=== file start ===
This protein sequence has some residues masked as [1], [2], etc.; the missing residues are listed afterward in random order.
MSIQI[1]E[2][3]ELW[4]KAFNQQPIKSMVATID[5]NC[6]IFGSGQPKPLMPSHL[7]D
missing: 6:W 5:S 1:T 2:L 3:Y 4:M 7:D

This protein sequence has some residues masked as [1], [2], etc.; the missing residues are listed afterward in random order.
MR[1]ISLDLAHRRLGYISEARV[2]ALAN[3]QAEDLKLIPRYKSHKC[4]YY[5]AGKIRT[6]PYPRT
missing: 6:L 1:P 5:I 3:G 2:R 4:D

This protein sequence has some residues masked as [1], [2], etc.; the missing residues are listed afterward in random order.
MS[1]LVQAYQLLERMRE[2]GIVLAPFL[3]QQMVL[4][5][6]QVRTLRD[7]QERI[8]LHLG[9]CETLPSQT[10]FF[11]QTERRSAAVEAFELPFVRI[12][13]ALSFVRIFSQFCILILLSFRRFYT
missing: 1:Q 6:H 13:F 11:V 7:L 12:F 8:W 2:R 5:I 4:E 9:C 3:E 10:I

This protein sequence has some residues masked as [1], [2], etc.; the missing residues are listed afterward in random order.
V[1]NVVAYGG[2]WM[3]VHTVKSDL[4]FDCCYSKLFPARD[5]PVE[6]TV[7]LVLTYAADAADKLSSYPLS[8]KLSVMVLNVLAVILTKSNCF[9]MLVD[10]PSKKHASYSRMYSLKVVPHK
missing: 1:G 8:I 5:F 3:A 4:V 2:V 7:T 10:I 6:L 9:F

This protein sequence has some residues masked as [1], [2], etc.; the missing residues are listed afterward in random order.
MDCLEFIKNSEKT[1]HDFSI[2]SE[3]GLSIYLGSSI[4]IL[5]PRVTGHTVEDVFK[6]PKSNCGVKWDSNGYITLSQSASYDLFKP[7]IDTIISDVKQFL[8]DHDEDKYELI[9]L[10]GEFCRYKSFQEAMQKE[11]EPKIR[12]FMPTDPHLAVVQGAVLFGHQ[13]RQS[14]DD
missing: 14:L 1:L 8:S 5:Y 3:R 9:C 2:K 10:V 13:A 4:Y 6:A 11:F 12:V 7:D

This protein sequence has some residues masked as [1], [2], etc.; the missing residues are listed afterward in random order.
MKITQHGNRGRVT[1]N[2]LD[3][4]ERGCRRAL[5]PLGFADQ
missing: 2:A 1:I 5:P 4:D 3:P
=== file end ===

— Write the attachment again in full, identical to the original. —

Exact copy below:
This protein sequence has some residues masked as [1], [2], etc.; the missing residues are listed afterward in random order.
MSIQI[1]E[2][3]ELW[4]KAFNQQPIKSMVATID[5]NC[6]IFGSGQPKPLMPSHL[7]D
missing: 6:W 5:S 1:T 2:L 3:Y 4:M 7:D

This protein sequence has some residues masked as [1], [2], etc.; the missing residues are listed afterward in random order.
MR[1]ISLDLAHRRLGYISEARV[2]ALAN[3]QAEDLKLIPRYKSHKC[4]YY[5]AGKIRT[6]PYPRT
missing: 6:L 1:P 5:I 3:G 2:R 4:D

This protein sequence has some residues masked as [1], [2], etc.; the missing residues are listed afterward in random order.
MS[1]LVQAYQLLERMRE[2]GIVLAPFL[3]QQMVL[4][5][6]QVRTLRD[7]QERI[8]LHLG[9]CETLPSQT[10]FF[11]QTERRSAAVEAFELPFVRI[12][13]ALSFVRIFSQFCILILLSFRRFYT
missing: 1:Q 6:H 13:F 11:V 7:L 12:F 8:W 2:R 5:I 4:E 9:C 3:E 10:I

This protein sequence has some residues masked as [1], [2], etc.; the missing residues are listed afterward in random order.
V[1]NVVAYGG[2]WM[3]VHTVKSDL[4]FDCCYSKLFPARD[5]PVE[6]TV[7]LVLTYAADAADKLSSYPLS[8]KLSVMVLNVLAVILTKSNCF[9]MLVD[10]PSKKHASYSRMYSLKVVPHK
missing: 1:G 8:I 5:F 3:A 4:V 2:V 7:T 10:I 6:L 9:F

This protein sequence has some residues masked as [1], [2], etc.; the missing residues are listed afterward in random order.
MDCLEFIKNSEKT[1]HDFSI[2]SE[3]GLSIYLGSSI[4]IL[5]PRVTGHTVEDVFK[6]PKSNCGVKWDSNGYITLSQSASYDLFKP[7]IDTIISDVKQFL[8]DHDEDKYELI[9]L[10]GEFCRYKSFQEAMQKE[11]EPKIR[12]FMPTDPHLAVVQGAVLFGHQ[13]RQS[14]DD
missing: 14:L 1:L 8:S 5:Y 3:R 9:C 2:K 10:V 13:A 4:Y 6:A 11:F 12:V 7:D

This protein sequence has some residues masked as [1], [2], etc.; the missing residues are listed afterward in random order.
MKITQHGNRGRVT[1]N[2]LD[3][4]ERGCRRAL[5]PLGFADQ
missing: 2:A 1:I 5:P 4:D 3:P